• Regarding #1, see Report of the WorldCat Local Special Collections and Archives Task Force, 16 December 2008 http://www.rbms.info/committees/bibliographic_standards/committee-docs/FinalReportWCLSpecCollTaskForce.pdf and: OCLC Response to the WorldCat Local Special Collections and Archives Task Force, Mela Kircher, April 3, 2009, Revised http://www.rbms.info/committees/bibliographic_standards/committee-docs/OCLCResponseWCLTaskForce.pdf Regarding #2, see: ILLiad, the OCLC Policies Directory, and WorldCat Registry, Tim Prather, Amigos (presented at 2010 ILLiad International Conference) https://www.atlas-sys.com/conference/2010Presentations%5CILLiad_the_OCLC_Policies_Directory_and_WorldCat_Registry.pdf The OCLC Policies Directory contains ILL policy information for over 7,000 WorldCat Resource Sharing libraries. ILLiad provides one-click access to the Policies Directory, where you can review these lending and copying policies. You can use this information to choose your potential lenders, to update information about lenders in your ILLiad database and to publish your own policies. With the introduction of the new Policies interface in December 2009, the Policies Directory is now linked to the WorldCat Registry, a Web-based directory that defines institutional identity, services, relationships, contacts and other key data often shared with third parties. Attend this session to learn about updating your library’s data in the Policies Directory and WorldCat Registry and how it can be used to improve your lending and borrowing fill-rates in ILLiad. Regarding #3, refer to posting from OCLC/RLG SHARES manager Dennis Massie to the RLG-SHARES-L mailing list on 4/1/2010: Dear SHARES Participants,   Please read at least down to the arrows for an important tidbit about lender-borrower communication difficulties.   Periodically I’m asked to remind folks that it’s essential for borrowing libraries to honor any handling or packaging request made by a lending library.  If a lender asks you to return their item in a box, it is incumbent upon you as the borrower to do so.  The same obviously goes for requests that no photocopying be allowed, or no adhesive labels be placed directly on the book, or that the item be used only within the library, or even used only under supervision in a reading room.   What the lending library says goes.    Lately, a new (for me, anyway) wrinkle has emerged.   In the most recent example of which I’m aware, a museum library loaned a book to an academic library and asked that the item be returned in a box.  The item was returned in a jiffy bag.  After some back and forth, it was discovered that the text placed in the Lending Notes field by the lending library, which uses WorldCat Resource Sharing, was not being displayed for the borrowing staff at the academic library, which uses ILLiad.    That’s right:  ILLiad apparently doesn’t display notes from WCRS partners.  The “return in a box” message wasn’t being seen by the borrowing library staff.  This may explain a fair number of incidents like this.    I’ve communicated with OCLC support staff and product managers about this, and they passed the word on to Atlas folks.   So it is now officially a “known problem” and will go onto the enhancements list.    In the meantime, users need to be aware of this glitch and behave accordingly.  Lenders, always include something in any paperwork or on any book band or label traveling with the book that explains handling  and packaging requirements.   Borrowers, follow all handling and packaging instructions from lenders.  “I can’t control what my mailroom does” is not an acceptable response.  A special work flow needs to be in place to ensure that the lender’s instructions are followed to the letter.  Otherwise lenders are fully within their rights to refuse to lend to those who repeatedly fail to honor such instructions.   OK?  Fair enough?   Having written all that, I’m sure that 99.9999% of all SHARES transactions (and of all ILL transactions, for that matter) get resolved to everyone’s satisfaction, incident-free.  We’re all doing our best.  And our best is usually pretty darned good.    So be aware of this glitch in the communication chain.  And take the necessary steps as both borrower and lender to keep everything on a trusted, friendly basis.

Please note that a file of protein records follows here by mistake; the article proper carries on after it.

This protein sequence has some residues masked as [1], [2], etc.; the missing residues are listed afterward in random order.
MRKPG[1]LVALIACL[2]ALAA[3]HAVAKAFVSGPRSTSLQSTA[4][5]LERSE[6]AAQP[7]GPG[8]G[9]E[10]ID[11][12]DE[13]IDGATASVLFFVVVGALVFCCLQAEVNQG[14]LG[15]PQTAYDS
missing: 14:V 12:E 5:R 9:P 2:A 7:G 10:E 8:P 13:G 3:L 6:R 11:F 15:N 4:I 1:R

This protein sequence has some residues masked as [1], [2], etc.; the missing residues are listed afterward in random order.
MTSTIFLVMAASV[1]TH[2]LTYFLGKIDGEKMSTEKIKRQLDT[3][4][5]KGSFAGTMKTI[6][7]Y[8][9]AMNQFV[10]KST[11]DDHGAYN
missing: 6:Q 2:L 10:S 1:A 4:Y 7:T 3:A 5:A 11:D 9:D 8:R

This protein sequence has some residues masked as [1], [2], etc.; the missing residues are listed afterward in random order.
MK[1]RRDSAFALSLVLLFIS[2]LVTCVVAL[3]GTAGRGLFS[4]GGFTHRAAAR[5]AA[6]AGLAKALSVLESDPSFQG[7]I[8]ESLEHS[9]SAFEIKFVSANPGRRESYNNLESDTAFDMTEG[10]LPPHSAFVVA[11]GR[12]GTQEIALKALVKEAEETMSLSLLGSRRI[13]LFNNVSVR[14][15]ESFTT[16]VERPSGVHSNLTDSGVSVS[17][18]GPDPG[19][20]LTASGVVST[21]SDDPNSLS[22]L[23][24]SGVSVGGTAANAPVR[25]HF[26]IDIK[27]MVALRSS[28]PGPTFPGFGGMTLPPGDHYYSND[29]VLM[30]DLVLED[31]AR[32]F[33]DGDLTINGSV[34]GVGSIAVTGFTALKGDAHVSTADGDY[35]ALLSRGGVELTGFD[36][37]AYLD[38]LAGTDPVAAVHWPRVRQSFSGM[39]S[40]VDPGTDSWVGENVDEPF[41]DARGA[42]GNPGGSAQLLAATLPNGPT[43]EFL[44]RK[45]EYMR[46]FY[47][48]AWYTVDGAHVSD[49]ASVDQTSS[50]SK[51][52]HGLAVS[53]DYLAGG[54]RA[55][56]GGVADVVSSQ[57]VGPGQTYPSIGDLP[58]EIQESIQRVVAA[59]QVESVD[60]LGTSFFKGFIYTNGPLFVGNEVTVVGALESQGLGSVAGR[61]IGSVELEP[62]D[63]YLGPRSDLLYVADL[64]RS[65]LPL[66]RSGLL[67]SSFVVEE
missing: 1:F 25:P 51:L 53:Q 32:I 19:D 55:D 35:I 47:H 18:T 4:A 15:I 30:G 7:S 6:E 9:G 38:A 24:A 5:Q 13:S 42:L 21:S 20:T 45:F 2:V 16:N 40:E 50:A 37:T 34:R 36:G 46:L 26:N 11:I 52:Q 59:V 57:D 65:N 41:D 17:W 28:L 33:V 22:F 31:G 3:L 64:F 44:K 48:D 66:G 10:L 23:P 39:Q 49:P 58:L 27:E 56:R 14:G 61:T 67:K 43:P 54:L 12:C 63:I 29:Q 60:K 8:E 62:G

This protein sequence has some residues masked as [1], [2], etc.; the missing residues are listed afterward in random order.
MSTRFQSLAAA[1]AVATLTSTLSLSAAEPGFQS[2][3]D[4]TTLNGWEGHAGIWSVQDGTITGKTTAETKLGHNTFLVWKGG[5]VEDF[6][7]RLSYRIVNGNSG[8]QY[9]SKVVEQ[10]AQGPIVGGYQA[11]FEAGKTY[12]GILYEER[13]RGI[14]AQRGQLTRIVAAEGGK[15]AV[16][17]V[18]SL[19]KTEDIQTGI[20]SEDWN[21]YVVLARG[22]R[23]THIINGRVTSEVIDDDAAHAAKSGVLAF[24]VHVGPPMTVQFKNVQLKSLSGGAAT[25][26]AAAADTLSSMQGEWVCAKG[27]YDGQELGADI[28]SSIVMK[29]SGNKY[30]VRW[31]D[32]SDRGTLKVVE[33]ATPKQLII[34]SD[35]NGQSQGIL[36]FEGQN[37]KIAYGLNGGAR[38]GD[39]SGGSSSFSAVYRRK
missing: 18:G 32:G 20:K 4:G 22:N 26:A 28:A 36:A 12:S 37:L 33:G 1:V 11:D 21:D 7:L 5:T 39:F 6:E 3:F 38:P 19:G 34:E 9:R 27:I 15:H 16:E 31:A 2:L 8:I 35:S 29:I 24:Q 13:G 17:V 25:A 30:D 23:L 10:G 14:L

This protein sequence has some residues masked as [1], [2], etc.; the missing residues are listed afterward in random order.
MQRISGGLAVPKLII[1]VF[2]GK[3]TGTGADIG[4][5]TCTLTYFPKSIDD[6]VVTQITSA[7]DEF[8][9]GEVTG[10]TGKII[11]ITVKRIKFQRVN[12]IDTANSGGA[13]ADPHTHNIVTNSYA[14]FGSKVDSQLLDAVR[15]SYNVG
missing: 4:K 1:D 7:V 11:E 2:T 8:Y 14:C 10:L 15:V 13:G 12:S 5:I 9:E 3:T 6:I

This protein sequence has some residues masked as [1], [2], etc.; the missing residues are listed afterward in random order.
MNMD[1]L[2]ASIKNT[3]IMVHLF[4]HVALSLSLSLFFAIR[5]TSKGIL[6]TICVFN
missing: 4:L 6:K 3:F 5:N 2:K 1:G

• Embracing ILL for special collections and archives requires change …